Who they protect, who they let go

“Soon after he started he was quoted as saying women aren’t capable of writing cover stories. Facing considerable and deserved backlash, he then made a big show of hiring women, many of whom seem happy. I notice many of them tweet his praises. But since he’s taken the helm there’s a wake of women who are no longer there who have signed NDAs. Just last week a woman I once worked with at a different publication was added to that list, and the details I know show me that the men in charge will do everything in their power to save their own hides, usually at the expense of the women they claim to champion.” — Jennifer Barnett, former managing editor at Atlantic, on the current editor in chief, as well as the predecessor she worked under.

Particularly the predecessor: “I left because I blew the whistle on my boss for doing something unethical then abusing the staff and undermining the editorial process during which time I was assured he would be fired but instead he was promoted and after threatening me privately in his office, he marginalized me to the point of being completely invisible.” Barnett’s career ended at 44; her boss, James Bennett, went on to run the NYT, resigned after the Tom Cotton mess and then wound up as guest editor at The Economist for a year. “Why does it matter? Because the same men who continually fuck up are still in charge of the media. They shape the world. If you don’t think that’s true, take a look at the coverage of Hillary Clinton during my former boss’s tenure at the paper of record leading up to the 2016 election. Despite even major public failings, they keep coming back because they work behind the scenes to protect themselves and each other to stay in power and preserve the status quo.”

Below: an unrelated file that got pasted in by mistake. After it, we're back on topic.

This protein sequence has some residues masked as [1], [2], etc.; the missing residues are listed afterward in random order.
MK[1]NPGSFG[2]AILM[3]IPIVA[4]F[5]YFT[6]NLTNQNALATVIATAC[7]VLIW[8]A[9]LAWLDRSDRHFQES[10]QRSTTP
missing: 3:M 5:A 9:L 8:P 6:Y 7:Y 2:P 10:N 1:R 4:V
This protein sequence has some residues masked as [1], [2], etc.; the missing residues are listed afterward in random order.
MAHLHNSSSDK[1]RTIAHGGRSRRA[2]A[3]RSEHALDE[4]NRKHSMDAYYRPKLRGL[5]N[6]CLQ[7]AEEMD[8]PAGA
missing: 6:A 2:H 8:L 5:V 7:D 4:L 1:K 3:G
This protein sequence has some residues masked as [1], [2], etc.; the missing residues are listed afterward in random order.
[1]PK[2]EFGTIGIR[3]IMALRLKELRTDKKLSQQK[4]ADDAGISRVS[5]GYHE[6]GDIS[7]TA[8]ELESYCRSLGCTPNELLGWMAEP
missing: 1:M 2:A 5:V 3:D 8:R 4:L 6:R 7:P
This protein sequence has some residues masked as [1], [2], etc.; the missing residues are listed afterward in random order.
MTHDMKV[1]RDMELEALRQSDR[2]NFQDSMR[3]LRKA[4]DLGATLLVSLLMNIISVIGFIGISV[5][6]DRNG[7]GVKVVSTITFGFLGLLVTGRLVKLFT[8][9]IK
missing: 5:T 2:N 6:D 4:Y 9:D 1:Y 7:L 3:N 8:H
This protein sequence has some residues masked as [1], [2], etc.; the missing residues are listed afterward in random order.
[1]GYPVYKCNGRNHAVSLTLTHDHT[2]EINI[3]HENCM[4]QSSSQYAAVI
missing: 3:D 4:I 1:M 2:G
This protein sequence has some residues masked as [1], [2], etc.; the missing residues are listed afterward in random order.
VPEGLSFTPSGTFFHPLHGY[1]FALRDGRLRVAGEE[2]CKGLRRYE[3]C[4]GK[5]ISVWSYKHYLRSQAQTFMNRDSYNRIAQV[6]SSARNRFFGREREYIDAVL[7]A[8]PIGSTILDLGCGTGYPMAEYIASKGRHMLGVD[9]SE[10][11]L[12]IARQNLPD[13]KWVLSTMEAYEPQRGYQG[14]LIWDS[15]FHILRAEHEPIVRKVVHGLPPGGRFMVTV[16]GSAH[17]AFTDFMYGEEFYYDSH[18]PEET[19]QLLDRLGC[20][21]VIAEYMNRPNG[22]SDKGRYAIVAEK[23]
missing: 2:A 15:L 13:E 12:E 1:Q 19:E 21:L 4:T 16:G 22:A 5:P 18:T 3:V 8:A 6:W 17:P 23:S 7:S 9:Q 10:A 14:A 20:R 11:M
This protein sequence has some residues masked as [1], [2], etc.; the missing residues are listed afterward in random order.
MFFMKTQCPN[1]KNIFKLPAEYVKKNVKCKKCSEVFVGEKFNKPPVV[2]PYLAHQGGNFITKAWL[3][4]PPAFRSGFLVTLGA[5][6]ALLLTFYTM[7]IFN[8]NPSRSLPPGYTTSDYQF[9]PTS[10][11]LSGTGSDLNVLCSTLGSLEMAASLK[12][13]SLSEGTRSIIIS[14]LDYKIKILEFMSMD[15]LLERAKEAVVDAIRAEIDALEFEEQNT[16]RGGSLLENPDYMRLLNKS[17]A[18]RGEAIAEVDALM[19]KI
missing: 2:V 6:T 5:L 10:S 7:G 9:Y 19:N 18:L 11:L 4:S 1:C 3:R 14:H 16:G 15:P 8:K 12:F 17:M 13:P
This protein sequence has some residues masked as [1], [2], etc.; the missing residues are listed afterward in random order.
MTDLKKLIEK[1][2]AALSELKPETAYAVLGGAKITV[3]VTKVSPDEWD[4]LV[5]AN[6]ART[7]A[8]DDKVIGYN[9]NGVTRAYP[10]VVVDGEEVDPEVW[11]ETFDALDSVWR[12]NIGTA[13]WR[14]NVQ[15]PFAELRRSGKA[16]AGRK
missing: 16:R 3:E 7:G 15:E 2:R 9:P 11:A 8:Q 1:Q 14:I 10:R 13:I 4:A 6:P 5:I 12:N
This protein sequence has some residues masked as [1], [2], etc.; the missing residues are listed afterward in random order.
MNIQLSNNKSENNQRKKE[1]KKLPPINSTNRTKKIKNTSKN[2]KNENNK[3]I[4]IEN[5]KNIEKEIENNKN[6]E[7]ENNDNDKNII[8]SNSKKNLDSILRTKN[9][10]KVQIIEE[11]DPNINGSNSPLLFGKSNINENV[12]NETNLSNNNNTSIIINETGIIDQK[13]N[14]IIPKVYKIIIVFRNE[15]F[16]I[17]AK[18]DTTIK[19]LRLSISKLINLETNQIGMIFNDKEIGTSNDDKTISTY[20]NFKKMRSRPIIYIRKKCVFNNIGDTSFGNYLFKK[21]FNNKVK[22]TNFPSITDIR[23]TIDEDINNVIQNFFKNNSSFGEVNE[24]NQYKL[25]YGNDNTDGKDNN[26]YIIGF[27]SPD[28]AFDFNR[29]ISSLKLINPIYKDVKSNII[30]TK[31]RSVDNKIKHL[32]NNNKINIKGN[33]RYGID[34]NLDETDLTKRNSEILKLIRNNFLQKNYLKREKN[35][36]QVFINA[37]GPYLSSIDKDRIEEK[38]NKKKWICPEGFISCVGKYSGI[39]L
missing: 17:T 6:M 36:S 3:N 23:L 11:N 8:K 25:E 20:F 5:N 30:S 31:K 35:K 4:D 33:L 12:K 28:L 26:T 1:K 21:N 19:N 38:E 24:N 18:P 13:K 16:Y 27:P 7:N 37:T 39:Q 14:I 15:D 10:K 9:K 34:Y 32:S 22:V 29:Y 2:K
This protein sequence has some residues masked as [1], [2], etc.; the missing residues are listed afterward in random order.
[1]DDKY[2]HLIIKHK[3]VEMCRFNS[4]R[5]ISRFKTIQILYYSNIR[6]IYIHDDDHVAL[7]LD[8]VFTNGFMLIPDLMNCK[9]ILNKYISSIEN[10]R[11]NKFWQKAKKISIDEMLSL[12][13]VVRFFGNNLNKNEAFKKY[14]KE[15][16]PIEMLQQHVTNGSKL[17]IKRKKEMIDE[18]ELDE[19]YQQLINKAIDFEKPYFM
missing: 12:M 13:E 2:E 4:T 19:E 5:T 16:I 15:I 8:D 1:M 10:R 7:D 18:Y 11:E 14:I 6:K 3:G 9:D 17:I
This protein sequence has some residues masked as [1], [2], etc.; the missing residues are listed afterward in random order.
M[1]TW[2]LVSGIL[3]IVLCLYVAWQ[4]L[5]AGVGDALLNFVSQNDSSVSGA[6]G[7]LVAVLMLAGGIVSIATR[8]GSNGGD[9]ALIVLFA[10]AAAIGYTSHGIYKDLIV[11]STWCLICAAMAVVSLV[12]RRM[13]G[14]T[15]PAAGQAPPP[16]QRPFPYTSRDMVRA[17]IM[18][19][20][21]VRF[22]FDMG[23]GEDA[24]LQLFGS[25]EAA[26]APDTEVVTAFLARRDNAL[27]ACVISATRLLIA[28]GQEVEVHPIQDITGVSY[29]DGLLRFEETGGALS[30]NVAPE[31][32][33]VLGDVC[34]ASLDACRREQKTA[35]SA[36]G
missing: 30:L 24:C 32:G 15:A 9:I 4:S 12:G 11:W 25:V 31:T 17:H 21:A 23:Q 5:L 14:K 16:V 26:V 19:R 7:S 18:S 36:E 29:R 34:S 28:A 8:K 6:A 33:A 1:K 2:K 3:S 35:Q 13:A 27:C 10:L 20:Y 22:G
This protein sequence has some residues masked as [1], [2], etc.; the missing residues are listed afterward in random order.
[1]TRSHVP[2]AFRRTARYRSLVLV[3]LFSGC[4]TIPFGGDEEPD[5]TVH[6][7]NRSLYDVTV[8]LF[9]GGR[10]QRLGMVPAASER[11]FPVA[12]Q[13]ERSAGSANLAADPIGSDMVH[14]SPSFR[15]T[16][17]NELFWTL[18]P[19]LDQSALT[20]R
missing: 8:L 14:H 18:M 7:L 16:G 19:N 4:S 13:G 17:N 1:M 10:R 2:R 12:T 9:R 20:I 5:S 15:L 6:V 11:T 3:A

It’s a depressingly familiar story about men who make the company into a boys’ club, treat women like crap, promote buddies and exclude women from key decisions and meetings. And it’s known, but he sticks around, and he when does go, it’s to the New York Times and then to The Economist. He’s got the connections with enough key men that the glass floor kicks in and stops them falling: “not only are these guys shitty at their jobs, they keep each other and themselves in power so they can continue to be shitty at their jobs.”

It’s depressing how strong that glass floor is. Pixar kicked out John Lasseter over sexual harassment allegations; a year later, he became head of Skydance Animation (the harassment thing? He’s done a lot of work, it’s all behind him, honest!) Bill O’Reilly got a new contract at Fox right after a $32 million harassment-suit settlement. The Washington Football Team paid $1.6 million to settle one woman’s allegations against owner Daniel Snyder. No matter how big the payout or how often it happens, the people in charge (Snyder does have business partners) would sooner pay millions to preserve the status quo and keep the guys in the in-crowd in power (much as cities shell out millions for police misconduct rather than change the way policing is done). And if someone does suffer for their actions, even if it’s only a blow to their reputation, we’re supposed to show “himpathy” and let his life get back to normal fast (not that women can’t be harassers).

The victims who quit their jobs over harassment or sexist bosses? Or get fired for making a complaint? The people who defend “dude process” never care about them. No concerns about how they deserve to get back the normal they had before they were driven out. No sympathy for them. And as long as businesses and organizations protect the harassers, it’s not going to change.

And people wonder why some women are pissed.


Filed under economics, Politics, Undead sexist cliches

6 responses to “Who they protect, who they let go

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